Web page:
Just chiming in since this has been a topic in our environment, too. We avoid defrag of VMs and have standing requests to have it turned off via GPO for our Windows servers.
We have also heard claims (from defrag software vendors) of performance benefits and there is even a "whitepaper" or two floating around with such claims but I don't put much stock in them.
Our practical thinking is that we don't generally see the kinds of poor performance and degradation that call for having a "standard operating procedure" to do "preventative maintenance" such as defragging. If *a* server is having performance problems, we look into it...configs, OS, apps, hardware, etc. In my experience, there's never a magic bullet.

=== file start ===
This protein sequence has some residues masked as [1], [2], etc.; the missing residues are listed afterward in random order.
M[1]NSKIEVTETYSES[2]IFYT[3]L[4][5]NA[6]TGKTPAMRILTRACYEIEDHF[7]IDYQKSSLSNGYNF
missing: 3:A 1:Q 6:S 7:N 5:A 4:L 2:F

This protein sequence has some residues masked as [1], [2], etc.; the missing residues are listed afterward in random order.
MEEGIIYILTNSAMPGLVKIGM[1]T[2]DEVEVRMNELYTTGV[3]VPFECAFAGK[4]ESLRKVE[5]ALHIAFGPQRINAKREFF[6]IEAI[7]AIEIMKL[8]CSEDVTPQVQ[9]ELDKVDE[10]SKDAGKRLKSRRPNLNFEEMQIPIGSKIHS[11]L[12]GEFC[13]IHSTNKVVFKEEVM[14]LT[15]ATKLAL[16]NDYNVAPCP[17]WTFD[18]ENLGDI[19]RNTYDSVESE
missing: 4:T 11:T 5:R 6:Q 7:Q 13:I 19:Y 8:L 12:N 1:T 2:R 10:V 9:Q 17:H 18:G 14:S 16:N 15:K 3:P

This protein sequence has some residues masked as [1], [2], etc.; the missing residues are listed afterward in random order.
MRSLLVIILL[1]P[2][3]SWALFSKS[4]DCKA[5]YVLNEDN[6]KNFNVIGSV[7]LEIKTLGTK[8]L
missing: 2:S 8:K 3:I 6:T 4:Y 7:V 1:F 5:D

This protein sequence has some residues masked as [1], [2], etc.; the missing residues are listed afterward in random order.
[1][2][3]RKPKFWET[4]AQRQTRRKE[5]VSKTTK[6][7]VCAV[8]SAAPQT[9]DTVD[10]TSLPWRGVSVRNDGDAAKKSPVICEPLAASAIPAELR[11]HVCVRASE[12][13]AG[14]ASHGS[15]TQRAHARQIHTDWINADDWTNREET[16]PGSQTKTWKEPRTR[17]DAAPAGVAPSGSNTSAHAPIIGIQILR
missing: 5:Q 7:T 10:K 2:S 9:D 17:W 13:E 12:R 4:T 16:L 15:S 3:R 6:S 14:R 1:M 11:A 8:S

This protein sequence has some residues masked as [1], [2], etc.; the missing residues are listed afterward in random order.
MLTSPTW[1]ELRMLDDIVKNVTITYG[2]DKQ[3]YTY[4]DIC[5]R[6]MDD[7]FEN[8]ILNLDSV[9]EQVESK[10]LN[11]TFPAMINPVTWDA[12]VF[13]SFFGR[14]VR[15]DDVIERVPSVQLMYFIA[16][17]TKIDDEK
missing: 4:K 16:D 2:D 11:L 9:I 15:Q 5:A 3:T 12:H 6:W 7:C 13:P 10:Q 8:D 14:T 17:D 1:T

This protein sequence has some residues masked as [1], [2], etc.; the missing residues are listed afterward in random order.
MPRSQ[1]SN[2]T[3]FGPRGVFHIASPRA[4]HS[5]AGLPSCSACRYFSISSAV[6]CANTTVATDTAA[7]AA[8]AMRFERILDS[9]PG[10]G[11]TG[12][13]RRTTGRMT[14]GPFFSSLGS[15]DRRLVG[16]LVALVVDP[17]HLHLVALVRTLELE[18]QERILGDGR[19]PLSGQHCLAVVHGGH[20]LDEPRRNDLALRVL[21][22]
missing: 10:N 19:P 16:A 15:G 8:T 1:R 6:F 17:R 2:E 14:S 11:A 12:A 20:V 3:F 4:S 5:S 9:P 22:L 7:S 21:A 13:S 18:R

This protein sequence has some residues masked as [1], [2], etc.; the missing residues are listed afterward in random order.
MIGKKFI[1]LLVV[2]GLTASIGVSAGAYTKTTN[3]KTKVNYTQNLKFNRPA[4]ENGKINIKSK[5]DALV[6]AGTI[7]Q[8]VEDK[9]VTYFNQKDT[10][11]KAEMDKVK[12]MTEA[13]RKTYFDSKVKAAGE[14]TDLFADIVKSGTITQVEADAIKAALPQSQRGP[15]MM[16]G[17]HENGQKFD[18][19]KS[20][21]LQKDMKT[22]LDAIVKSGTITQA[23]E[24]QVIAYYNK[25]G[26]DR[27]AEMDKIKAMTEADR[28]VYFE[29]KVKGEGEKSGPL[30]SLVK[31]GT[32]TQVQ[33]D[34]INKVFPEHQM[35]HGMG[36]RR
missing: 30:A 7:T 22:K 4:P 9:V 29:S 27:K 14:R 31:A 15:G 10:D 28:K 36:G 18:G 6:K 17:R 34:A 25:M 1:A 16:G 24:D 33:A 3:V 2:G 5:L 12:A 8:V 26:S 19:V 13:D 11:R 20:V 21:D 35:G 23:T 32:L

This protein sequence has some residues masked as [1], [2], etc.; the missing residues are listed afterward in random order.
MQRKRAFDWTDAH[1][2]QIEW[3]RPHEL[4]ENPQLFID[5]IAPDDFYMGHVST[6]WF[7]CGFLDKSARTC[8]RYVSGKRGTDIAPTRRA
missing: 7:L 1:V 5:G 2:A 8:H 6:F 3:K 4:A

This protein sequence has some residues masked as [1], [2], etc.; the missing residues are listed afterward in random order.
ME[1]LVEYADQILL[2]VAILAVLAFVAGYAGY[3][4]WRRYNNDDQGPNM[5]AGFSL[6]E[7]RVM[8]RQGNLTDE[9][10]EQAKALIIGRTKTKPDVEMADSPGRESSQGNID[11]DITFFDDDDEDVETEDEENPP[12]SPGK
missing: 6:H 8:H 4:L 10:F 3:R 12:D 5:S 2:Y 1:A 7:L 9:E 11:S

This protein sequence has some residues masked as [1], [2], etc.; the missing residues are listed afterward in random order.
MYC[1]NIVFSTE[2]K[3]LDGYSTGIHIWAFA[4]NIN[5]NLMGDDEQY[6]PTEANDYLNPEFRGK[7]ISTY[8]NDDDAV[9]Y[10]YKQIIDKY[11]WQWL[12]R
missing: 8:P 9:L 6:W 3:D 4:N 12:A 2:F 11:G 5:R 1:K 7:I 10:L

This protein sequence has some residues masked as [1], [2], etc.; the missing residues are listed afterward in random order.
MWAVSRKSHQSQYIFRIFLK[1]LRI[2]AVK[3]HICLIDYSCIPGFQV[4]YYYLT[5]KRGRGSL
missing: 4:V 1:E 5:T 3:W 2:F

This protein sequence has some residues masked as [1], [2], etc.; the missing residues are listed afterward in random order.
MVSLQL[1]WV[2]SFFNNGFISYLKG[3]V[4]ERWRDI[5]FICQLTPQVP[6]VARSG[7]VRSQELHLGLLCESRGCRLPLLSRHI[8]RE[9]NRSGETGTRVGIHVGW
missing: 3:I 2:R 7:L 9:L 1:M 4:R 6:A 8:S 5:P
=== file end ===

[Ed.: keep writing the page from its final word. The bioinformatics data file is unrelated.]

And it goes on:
On the flipside, just to give the idea the benefit of a very large doubt...even if there was some performance bump from defragging VMs, is it worth a relatively large i/o spike on the storage system if something like a preventative defrag for all VMs was scheduled? Doesn't make sense to me.
(The only time we run defrag is when creaing a new server image from scratch that will be used to deploy multiple VMs. After cleanups and configuration, we run it on the base image before it is templated. We haven't done any measurements to see if this is actually worth it but it's an image prep "best practice" that has been carried along and gives various folks on our teams a "warm fuzzy feeling" )